Data held by the NHS could be worth nearly £10bn a year through operational savings, improved patient outcomes and benefits to the wider economy, a report from Ernst & Young has concluded.

‘Realising the value of healthcare data: a framework for the future’ offers an estimate on the total value of the NHS data set held across primary, secondary, tertiary and social care services.

The report considers the trading values of health and life sciences companies with “significant patient data assets”, as well as recent commercial transactions involving companies and patient data.

By taking into account the 55 million primary care records in the UK, as well as a “treasure trove of information detailing health, wellness, illness and the associated care pathways” held by the NHS, Ernts & Young (EY) puts the value of NHS data at £9.6 billion per year.

It concludes the value of the NHS data set could be as much as £5bn per annum, while delivering £4.6 billion of benefit to patients though personalised medicine and big data initiatives, as well as operational savings for the NHS and improved patient outcomes.

In addition to the 55 million primary care records, EY also considered the value of the estimated 23 million patient-episodic care records or electronic medical records (EMRs) that are captured when patients receive secondary or ‘specialist’ tertiary care.

Such information is held hospital trusts and includes details on admissions and medical interventions in accident and emergency departments.

EY estimates that EHR or EMR data has an estimated value of greater than £100 per patient record.

It notes that the value of data “will vary depending on its characteristics”.

“To measure the monetary value of data, one must first understand how these different characteristics increase or decrease its value,” the report continues.

Estimates were made by taking the number of patient records in each category and multiplying this by the relevant estimated value for each patient record.

The value of these data sets increases when they can be linked, such as by combining primary and secondary care with genomic profiles.

Further observations made by the report include:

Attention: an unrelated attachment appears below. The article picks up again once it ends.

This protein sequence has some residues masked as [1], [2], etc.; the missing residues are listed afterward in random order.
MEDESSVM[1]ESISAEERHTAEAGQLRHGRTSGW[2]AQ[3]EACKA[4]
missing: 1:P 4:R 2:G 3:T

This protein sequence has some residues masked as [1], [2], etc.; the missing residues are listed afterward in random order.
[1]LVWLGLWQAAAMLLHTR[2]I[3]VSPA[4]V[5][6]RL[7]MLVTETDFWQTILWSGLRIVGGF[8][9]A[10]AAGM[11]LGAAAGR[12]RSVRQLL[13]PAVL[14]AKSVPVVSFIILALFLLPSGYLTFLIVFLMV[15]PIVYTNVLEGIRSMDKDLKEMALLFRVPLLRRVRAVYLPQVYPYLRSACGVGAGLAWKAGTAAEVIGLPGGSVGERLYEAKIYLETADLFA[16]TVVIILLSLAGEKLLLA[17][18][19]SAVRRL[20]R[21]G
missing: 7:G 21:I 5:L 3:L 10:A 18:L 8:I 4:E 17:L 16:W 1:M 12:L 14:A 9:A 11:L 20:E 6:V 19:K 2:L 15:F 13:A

• Genomic data aggregators have raised capital from private equity and pharmaceutical companies at estimated valuations of over £1,500 per DNA sample
  • Deals combining genomic and phenotypic data from patient records have been valued between £1,000 and £5,000 per patient record
  • Partnerships combining genomic and phenotypic data from patient records have been valued between £1,000 and £5,000 per patient record

Fragmentation remains an issue

Yet delivering value from this data faces “significant process and technology costs associated with aggregation, cleaning, curating, hosting, analysing and protecting these transformed data sets,” the report notes.

Fragmented data sets and access restrictions are indicated as a major barrier.

“Interoperability between health care solutions and data platforms is pivotal to success,” the report reads.

“In the ideal world, every patient would have a single EHR, all records would be digital and centrally housed, and all health care platforms and data sets would be standardised and interoperable. But in reality, the NHS health care data ecosystem is made up of multiple fragmented and geographically dispersed data silos. Each data set contains multiple data types and formats.”

“Part of the challenge (and cost) of unlocking value is developing the most suitable processes and data workflows to aggregate, clean and convert these fragmented and isolated data records into a single high-quality, analysable data set.”

EY signposts the use of artificial intelligence (AI) and analytics platforms in making sense of – and unlocking value from – data sets held by NHS organisations.

“Early adoptions of AI within the health care ecosystems have been promising. Applying AI to the NHS data set will yield insights that can be used to improve patient outcomes through improved monitoring and better use of medicines.

“As a follow-on from this, AI can help reduce errors, provide better diagnostics and improve demand planning. Ultimately, improved patient health will also have implications for the UK economy and consequent positive impacts on public finances.

“AI could be applied to the NHS data set to make its operations more efficient and more accurate, including reducing adverse reactions to medicines, improving the speed and accuracy of diagnostics, and, from an operational perspective, leading to more effective and accurate theatre scheduling and capacity planning.”

EY provides strategy, analytics, cyber, valuation, risk and governance capabilities to digital healthcare company Sensyne Health, which is currently in agreements with George Eliot Hospital NHS Trust and Wye Valley NHS Trust that grant it access to anoymised patient data.

Responding to the report, Lord Drayson, CEO of Sensyne Health, said: “Data driven innovation will transform how healthcare is delivered in future. The quality and scale of NHS data, covering a population of over 50 million people from birth to death, provides the UK with a major competitive advantage and is a very valuable national asset.

“Enlightened policy that encourages ethical and fair collaborations between the NHS and the life sciences industry that use NHS data, could help to fund NHS services in future, as well as significantly improving the quality and affordability of care for patients.”